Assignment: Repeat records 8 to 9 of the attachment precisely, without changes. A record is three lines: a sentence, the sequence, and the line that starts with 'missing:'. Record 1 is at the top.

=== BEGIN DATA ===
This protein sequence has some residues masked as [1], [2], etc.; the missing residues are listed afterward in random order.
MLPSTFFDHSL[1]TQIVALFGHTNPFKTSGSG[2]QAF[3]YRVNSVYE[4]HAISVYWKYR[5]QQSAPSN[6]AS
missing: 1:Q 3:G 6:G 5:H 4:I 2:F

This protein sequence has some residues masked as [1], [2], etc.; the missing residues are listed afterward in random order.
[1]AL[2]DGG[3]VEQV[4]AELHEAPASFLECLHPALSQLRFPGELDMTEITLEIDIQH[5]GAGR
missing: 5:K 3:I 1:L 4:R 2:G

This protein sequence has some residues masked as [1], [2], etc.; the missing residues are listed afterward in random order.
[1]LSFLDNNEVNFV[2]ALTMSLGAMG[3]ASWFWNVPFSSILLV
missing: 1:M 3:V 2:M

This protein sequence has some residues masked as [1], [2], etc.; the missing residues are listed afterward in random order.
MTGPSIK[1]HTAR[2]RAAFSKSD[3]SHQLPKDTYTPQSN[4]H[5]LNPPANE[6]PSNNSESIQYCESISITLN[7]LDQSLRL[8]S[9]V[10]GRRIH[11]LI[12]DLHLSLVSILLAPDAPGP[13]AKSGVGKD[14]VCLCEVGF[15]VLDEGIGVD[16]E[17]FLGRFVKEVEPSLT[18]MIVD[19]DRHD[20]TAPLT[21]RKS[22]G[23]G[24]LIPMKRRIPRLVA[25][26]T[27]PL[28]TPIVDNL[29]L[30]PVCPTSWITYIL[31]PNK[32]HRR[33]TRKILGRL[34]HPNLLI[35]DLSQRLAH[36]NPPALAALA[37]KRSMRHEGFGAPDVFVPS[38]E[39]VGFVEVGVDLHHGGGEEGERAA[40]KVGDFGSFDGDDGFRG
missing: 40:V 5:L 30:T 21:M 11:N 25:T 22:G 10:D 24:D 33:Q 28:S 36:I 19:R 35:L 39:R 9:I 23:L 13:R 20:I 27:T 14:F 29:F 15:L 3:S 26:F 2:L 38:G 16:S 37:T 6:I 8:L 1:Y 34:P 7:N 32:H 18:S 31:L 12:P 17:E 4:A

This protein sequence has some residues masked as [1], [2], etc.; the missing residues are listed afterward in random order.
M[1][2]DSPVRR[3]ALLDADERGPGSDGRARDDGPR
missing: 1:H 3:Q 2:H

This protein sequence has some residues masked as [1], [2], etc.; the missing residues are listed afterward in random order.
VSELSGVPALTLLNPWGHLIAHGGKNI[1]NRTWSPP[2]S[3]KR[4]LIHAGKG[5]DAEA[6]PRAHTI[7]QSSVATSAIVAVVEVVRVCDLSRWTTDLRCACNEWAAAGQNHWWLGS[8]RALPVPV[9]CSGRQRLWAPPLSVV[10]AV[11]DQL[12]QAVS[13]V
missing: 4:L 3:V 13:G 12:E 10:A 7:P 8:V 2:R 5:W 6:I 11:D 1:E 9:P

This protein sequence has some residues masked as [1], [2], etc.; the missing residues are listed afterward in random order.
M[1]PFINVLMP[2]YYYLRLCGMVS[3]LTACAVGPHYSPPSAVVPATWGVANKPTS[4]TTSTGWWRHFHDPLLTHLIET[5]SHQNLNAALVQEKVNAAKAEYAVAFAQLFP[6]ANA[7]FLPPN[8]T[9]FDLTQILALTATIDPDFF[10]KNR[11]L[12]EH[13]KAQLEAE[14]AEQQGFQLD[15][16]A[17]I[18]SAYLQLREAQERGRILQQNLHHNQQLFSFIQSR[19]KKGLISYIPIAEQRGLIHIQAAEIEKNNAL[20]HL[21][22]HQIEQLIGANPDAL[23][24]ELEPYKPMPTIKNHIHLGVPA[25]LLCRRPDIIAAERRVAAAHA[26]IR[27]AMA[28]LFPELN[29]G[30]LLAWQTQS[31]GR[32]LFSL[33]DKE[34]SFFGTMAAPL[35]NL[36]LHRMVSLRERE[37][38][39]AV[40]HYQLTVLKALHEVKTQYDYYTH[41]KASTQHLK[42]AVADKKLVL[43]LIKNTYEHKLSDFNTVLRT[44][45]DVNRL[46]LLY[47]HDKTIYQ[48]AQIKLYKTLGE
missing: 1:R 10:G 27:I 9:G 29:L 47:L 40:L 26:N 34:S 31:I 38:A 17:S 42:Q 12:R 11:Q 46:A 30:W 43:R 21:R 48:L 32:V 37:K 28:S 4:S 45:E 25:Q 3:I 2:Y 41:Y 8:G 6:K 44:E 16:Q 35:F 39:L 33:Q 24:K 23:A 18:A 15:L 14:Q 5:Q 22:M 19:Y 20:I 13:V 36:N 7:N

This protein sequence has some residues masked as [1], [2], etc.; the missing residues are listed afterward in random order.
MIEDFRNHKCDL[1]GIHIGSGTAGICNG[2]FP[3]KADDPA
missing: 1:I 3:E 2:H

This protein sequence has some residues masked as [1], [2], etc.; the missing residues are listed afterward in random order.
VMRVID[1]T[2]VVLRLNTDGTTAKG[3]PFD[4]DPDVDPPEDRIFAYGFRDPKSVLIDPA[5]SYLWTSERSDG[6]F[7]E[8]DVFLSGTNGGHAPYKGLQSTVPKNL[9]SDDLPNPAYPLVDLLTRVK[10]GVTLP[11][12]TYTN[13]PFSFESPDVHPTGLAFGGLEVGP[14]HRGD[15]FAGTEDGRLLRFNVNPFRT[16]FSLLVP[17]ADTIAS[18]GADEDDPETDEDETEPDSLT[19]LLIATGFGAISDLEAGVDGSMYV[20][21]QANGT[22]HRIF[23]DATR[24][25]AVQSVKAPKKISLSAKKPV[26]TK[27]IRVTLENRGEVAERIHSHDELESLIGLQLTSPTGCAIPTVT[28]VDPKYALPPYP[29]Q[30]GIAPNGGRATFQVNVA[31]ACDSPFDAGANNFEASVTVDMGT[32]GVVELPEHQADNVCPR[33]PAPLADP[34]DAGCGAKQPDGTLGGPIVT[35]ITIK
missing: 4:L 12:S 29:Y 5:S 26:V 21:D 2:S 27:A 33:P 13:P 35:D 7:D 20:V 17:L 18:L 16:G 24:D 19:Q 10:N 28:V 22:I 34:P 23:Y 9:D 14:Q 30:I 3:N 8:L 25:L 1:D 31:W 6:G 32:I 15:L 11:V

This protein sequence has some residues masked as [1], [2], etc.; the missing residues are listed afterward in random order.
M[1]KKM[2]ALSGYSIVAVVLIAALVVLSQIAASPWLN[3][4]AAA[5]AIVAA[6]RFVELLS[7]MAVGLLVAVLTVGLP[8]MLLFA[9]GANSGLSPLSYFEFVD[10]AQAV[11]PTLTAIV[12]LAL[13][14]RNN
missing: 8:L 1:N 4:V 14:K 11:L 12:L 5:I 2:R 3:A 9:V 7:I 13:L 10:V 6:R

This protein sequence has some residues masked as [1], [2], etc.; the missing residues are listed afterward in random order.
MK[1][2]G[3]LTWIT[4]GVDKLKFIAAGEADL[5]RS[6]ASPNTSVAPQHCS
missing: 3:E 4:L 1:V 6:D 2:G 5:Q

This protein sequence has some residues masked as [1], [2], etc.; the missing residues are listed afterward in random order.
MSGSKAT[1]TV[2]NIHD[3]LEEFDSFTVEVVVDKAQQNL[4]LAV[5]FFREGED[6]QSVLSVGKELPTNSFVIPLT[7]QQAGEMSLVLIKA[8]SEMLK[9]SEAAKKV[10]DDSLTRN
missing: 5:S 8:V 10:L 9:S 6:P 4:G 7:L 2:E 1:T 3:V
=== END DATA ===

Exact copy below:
This protein sequence has some residues masked as [1], [2], etc.; the missing residues are listed afterward in random order.
MIEDFRNHKCDL[1]GIHIGSGTAGICNG[2]FP[3]KADDPA
missing: 1:I 3:E 2:H

This protein sequence has some residues masked as [1], [2], etc.; the missing residues are listed afterward in random order.
VMRVID[1]T[2]VVLRLNTDGTTAKG[3]PFD[4]DPDVDPPEDRIFAYGFRDPKSVLIDPA[5]SYLWTSERSDG[6]F[7]E[8]DVFLSGTNGGHAPYKGLQSTVPKNL[9]SDDLPNPAYPLVDLLTRVK[10]GVTLP[11][12]TYTN[13]PFSFESPDVHPTGLAFGGLEVGP[14]HRGD[15]FAGTEDGRLLRFNVNPFRT[16]FSLLVP[17]ADTIAS[18]GADEDDPETDEDETEPDSLT[19]LLIATGFGAISDLEAGVDGSMYV[20][21]QANGT[22]HRIF[23]DATR[24][25]AVQSVKAPKKISLSAKKPV[26]TK[27]IRVTLENRGEVAERIHSHDELESLIGLQLTSPTGCAIPTVT[28]VDPKYALPPYP[29]Q[30]GIAPNGGRATFQVNVA[31]ACDSPFDAGANNFEASVTVDMGT[32]GVVELPEHQADNVCPR[33]PAPLADP[34]DAGCGAKQPDGTLGGPIVT[35]ITIK
missing: 4:L 12:S 29:Y 5:S 26:V 21:D 2:S 27:A 33:P 13:P 35:D 7:D 20:V 17:L 18:L 16:G 24:D 19:Q 10:N 28:V 22:I 34:P 23:Y 9:D 14:Q 30:I 3:N 8:L 25:L 1:D 31:W 6:G 32:I 15:L 11:V